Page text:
A Garland of Lotuses

Padmasana is an asana that is performed in the finishing sequence of Astanga Vinyasa. Pada means lotus, a symbol of faultless beauty prosperity and fertility. The asana is named after lotus because it is representational of the shape of the flower when the feet are placed on the opposite thighs.
Baddha Padmasana is the first lotus pose that is performed. In this asana, the hands are clasped behind the back and the body is bent forwards at the torso. This represents a flower that is waiting to bloom. Next, the flower opens up into Padmasana. With the torso upright and the external rotation of the hips, long breaths of air are circulated through the lungs saturating it and giving energy to the whole body. From Padmasana, the palms are placed firmly on the ground and the legs and hips are lifted off the ground. This pose is called Utpluthih. It is a representation of a lotus flower floating free from the surface of the pond.
The lotus pose has many physical benefits such as the ligaments and tendons of the hips and legs are extended and flexed hence making the thighs and calves stronger and hamstrings more flexible, circulates a rich blood supply to the pelvic and abdominal-genital regions, helps with heart lung and digestive disorders and it firms the sacral and coccygeal spine and the sciatic nerve. Even though there are many benefits to this pose, it can cause more harm if people with knee, ankle and groin injuries and people with tight hips and inner thigh muscles were to practice it hence, this asana should not be practiced.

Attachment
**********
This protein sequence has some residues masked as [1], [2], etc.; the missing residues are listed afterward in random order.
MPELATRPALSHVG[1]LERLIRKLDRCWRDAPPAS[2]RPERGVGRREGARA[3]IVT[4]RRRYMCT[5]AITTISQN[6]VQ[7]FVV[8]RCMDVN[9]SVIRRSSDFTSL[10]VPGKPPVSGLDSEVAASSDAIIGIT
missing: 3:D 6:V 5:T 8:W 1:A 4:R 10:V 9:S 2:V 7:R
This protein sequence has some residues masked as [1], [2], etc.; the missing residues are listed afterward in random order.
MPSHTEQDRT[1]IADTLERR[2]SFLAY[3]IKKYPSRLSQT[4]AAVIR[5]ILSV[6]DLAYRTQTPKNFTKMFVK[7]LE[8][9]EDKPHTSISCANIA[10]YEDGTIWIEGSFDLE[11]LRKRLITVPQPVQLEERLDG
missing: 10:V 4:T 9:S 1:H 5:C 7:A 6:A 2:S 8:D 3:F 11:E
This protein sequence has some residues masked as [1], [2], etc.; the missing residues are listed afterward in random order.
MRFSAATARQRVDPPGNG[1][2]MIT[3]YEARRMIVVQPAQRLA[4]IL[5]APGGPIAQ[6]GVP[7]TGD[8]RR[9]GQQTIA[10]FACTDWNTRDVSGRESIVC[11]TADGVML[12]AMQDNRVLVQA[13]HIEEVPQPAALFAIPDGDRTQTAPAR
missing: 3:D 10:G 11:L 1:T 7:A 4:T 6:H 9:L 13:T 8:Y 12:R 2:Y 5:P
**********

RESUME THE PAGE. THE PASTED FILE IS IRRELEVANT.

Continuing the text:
All three of these asanas require the breath and bandhas, two of the vital internal energies that exist in our core. Padmasana is practiced when meditating and doing pranayama, which helps to calm the mind and turn it inwards. Furthermore, to be able to stay in the asana for a long period of time, a powerful ujjayi pranayama must be applied. This practice stimulates a trio of cleansing, purifying and opening the nervous system. This act of refining the senses is essential in order to gain awareness of our soul.
I like padmasana for many reasons that are not restricted to the performance of the asana itself but also the philosophy behind it. It appears in the 700 verse Hindu scripture, Bhagavad Gita, it is represented in the highest chakra attainable, Sahasrara Chakara, in the Buddhist scriptures and in the visuals of Self God. In all these scriptures, the lotus is a symbol of purity and god. Hence, in yoga, it is the asana that one performs to obtain the highest level of consciousness.
Aditi Timbadia

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